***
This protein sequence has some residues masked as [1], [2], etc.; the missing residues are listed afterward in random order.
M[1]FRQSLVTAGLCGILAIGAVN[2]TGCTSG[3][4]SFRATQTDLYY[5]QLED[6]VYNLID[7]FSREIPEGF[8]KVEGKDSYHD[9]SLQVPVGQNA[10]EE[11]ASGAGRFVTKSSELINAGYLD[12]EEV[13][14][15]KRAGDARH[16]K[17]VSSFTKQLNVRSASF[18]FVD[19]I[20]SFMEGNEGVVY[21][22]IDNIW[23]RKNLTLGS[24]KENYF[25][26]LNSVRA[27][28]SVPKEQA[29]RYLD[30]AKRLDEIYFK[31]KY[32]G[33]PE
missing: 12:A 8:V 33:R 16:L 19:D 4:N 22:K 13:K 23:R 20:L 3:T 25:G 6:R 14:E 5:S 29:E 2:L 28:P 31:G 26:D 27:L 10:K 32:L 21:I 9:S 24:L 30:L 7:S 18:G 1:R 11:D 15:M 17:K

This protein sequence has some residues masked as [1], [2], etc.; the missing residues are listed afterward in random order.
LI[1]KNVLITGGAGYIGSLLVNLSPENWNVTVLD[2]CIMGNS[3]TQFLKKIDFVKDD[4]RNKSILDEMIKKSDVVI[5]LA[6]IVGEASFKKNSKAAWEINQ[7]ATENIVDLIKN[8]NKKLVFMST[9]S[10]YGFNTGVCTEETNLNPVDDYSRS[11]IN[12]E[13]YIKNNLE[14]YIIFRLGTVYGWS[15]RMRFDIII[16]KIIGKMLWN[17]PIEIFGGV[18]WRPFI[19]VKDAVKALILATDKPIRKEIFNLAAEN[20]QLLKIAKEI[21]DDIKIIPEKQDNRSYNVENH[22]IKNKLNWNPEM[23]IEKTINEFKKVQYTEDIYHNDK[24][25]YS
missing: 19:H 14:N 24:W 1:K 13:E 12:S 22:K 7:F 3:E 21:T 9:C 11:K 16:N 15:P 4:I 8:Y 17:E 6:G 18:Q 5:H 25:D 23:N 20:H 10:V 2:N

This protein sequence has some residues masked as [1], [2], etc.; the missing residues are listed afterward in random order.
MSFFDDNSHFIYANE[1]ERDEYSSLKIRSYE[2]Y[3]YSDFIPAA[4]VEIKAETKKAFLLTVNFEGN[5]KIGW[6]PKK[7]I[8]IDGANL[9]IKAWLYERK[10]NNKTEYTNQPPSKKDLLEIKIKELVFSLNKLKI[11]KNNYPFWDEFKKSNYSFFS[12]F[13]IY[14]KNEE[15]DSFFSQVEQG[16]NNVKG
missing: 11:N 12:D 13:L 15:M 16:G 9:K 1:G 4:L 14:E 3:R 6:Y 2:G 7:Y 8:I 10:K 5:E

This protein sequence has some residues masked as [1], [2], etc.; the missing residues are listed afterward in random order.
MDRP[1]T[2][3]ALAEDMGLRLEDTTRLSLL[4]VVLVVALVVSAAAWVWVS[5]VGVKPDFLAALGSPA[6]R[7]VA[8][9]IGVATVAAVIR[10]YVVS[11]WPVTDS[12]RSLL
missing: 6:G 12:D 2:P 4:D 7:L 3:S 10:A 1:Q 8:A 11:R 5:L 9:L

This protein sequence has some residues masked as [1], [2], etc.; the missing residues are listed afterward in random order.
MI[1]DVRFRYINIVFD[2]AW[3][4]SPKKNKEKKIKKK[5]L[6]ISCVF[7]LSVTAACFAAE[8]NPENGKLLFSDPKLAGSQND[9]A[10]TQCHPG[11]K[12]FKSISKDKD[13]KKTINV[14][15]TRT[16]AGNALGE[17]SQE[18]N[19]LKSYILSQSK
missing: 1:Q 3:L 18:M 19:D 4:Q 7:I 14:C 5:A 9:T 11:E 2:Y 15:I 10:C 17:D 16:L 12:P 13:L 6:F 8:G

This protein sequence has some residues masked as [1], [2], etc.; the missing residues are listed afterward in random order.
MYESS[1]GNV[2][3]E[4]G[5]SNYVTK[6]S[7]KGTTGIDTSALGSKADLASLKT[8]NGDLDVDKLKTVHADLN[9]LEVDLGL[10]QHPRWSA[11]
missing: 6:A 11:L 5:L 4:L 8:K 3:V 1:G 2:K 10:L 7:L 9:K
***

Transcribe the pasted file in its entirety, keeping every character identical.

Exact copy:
This protein sequence has some residues masked as [1], [2], etc.; the missing residues are listed afterward in random order.
M[1]FRQSLVTAGLCGILAIGAVN[2]TGCTSG[3][4]SFRATQTDLYY[5]QLED[6]VYNLID[7]FSREIPEGF[8]KVEGKDSYHD[9]SLQVPVGQNA[10]EE[11]ASGAGRFVTKSSELINAGYLD[12]EEV[13][14][15]KRAGDARH[16]K[17]VSSFTKQLNVRSASF[18]FVD[19]I[20]SFMEGNEGVVY[21][22]IDNIW[23]RKNLTLGS[24]KENYF[25][26]LNSVRA[27][28]SVPKEQA[29]RYLD[30]AKRLDEIYFK[31]KY[32]G[33]PE
missing: 12:A 8:V 33:R 16:L 19:D 4:N 22:K 13:K 23:R 20:L 3:T 25:G 6:R 14:E 5:S 29:E 2:L 28:P 31:G 26:D 27:L 10:K 32:L 21:I 9:S 24:L 30:L 7:S 18:G 1:R 11:D 15:M 17:K

This protein sequence has some residues masked as [1], [2], etc.; the missing residues are listed afterward in random order.
LI[1]KNVLITGGAGYIGSLLVNLSPENWNVTVLD[2]CIMGNS[3]TQFLKKIDFVKDD[4]RNKSILDEMIKKSDVVI[5]LA[6]IVGEASFKKNSKAAWEINQ[7]ATENIVDLIKN[8]NKKLVFMST[9]S[10]YGFNTGVCTEETNLNPVDDYSRS[11]IN[12]E[13]YIKNNLE[14]YIIFRLGTVYGWS[15]RMRFDIII[16]KIIGKMLWN[17]PIEIFGGV[18]WRPFI[19]VKDAVKALILATDKPIRKEIFNLAAEN[20]QLLKIAKEI[21]DDIKIIPEKQDNRSYNVENH[22]IKNKLNWNPEM[23]IEKTINEFKKVQYTEDIYHNDK[24][25]YS
missing: 19:H 14:N 24:W 1:K 13:E 12:S 22:K 7:F 3:E 21:T 9:C 11:K 16:N 15:P 4:I 8:Y 17:E 6:G 18:Q 5:H 25:D 23:N 20:H 10:V 2:N

This protein sequence has some residues masked as [1], [2], etc.; the missing residues are listed afterward in random order.
MSFFDDNSHFIYANE[1]ERDEYSSLKIRSYE[2]Y[3]YSDFIPAA[4]VEIKAETKKAFLLTVNFEGN[5]KIGW[6]PKK[7]I[8]IDGANL[9]IKAWLYERK[10]NNKTEYTNQPPSKKDLLEIKIKELVFSLNKLKI[11]KNNYPFWDEFKKSNYSFFS[12]F[13]IY[14]KNEE[15]DSFFSQVEQG[16]NNVKG
missing: 11:N 12:D 13:L 15:M 16:G 9:K 1:G 4:L 14:E 3:R 6:Y 2:G 7:Y 8:I 10:K 5:E

This protein sequence has some residues masked as [1], [2], etc.; the missing residues are listed afterward in random order.
MDRP[1]T[2][3]ALAEDMGLRLEDTTRLSLL[4]VVLVVALVVSAAAWVWVS[5]VGVKPDFLAALGSPA[6]R[7]VA[8][9]IGVATVAAVIR[10]YVVS[11]WPVTDS[12]RSLL
missing: 6:G 12:D 2:P 4:D 7:L 3:S 10:A 1:Q 8:A 11:R 5:L 9:L

This protein sequence has some residues masked as [1], [2], etc.; the missing residues are listed afterward in random order.
MI[1]DVRFRYINIVFD[2]AW[3][4]SPKKNKEKKIKKK[5]L[6]ISCVF[7]LSVTAACFAAE[8]NPENGKLLFSDPKLAGSQND[9]A[10]TQCHPG[11]K[12]FKSISKDKD[13]KKTINV[14][15]TRT[16]AGNALGE[17]SQE[18]N[19]LKSYILSQSK
missing: 1:Q 3:L 18:M 19:D 4:Q 7:I 14:C 5:A 9:T 11:E 2:Y 15:I 10:C 17:D 16:L 12:P 13:L 6:F 8:G

This protein sequence has some residues masked as [1], [2], etc.; the missing residues are listed afterward in random order.
MYESS[1]GNV[2][3]E[4]G[5]SNYVTK[6]S[7]KGTTGIDTSALGSKADLASLKT[8]NGDLDVDKLKTVHADLN[9]LEVDLGL[10]QHPRWSA[11]
missing: 6:A 11:L 5:L 4:L 8:K 3:V 1:G 2:K 10:L 7:L 9:K